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Whiteface- I think you can safely cut it anytime...We've had new fields that we clipped prebloom just to get them to grow back, fields that were cut in about 1/10 to 1/4 bloom for the dairy people and most we cut at full bloom...The full bloom gives you courser hay, but gives you more...Most of my fields also are a grass mixture, so I wait as long as possible to let the grass get good regrowth....I live in a harsh area too and we cut hay well into September-(altho you probably get earlier frosts)- even took third and fourth cuttings once or twice in October....I think more important anymore is to get the winter hardy varieties- some varieties do good for a year or two, than winterkill- some seem to keep going for years....When in doubt I always just go back to plain old Vernal- deep rooted and big stalked- but it survives the drought and the cold better than any I've tried- doesn't give me as heavy a crop as some of the newer hybrids and stuff- but it just keeps on ticking-and its cheap....

As far as grazing the biggest worry with new alfalfa fields is to make sure its rooted down good before you graze or the cows can pull it right up...We always wait until a good frost to graze- first because of bloat and secondly I have been told that the alfalfa is then dormant and the cows walking on it is less apt to kill it-- I know some hay producers-especially those that raise the pricey dairy hay that won't graze at all...With my fields that have orchardgrass and fescue, they will grow long after the first frost puts the alfalfa into dormancy.....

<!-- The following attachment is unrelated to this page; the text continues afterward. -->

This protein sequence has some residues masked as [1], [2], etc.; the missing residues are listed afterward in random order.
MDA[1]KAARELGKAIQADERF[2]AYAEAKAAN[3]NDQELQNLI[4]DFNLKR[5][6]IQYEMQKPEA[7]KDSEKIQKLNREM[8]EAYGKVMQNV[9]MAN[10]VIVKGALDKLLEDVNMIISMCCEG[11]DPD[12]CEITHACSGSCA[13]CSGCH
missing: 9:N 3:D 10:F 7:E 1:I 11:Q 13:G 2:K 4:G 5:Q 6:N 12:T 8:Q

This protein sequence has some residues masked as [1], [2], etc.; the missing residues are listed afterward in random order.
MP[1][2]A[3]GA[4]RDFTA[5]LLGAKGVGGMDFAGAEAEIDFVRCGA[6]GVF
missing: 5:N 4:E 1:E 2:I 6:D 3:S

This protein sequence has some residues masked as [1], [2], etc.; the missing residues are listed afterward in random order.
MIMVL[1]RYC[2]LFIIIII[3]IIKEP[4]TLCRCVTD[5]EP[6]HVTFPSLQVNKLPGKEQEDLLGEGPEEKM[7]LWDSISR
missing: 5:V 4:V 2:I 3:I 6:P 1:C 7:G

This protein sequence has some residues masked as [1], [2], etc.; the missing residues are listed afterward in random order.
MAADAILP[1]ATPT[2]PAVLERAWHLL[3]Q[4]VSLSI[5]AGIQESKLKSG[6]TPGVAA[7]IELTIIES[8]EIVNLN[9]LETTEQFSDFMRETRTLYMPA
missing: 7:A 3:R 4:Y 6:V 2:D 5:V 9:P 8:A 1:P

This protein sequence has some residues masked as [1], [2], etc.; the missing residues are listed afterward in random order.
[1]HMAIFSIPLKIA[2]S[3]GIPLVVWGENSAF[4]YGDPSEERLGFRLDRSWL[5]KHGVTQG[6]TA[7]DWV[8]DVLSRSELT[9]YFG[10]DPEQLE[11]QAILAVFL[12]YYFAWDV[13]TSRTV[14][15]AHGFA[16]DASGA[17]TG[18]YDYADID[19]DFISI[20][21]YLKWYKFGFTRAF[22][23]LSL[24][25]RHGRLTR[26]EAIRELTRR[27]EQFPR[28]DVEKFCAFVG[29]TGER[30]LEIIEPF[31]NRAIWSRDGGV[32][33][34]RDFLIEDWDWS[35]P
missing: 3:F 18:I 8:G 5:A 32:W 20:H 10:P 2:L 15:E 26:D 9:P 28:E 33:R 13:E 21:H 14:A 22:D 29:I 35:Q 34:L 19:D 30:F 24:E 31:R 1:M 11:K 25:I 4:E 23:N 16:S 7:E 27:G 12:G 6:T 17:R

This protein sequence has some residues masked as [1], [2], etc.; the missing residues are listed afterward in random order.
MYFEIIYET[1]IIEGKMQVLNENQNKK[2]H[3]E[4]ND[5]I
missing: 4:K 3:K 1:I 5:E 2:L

I've read studies comparing fall clipping heights and leaving growth-but none seemed to be that overwhelmingly convincing that changed me from just doing what I am- and much of my cutting decision is based on what I have to work with at the time, what more I need, weather, and time available to do it.....

Something you may think about- if you don't need the hay- let it get grown back good- swath it- and after the frost let the cows graze the swaths...Neighbor did this one year (not on purpose- winter moved in too fast) and ended up with the cows grazing on those swaths most of the winter- they'd nose right down thru the snow.... I tried it with one weedy field last year and it worked pretty good- definitely get more than if its left standing to go to stalks.....
 

Kato

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In Manitoba the 15th of August cut off is the way we do it. That way the plant can recover and put nutrients into it's root system. For a certain length of time after cutting the plant directs it's energy into producing new leaves, and then it turns to replenishing the roots for next year's growth. If it doesn't have enough time to do this, then the plant is easy to winter kill.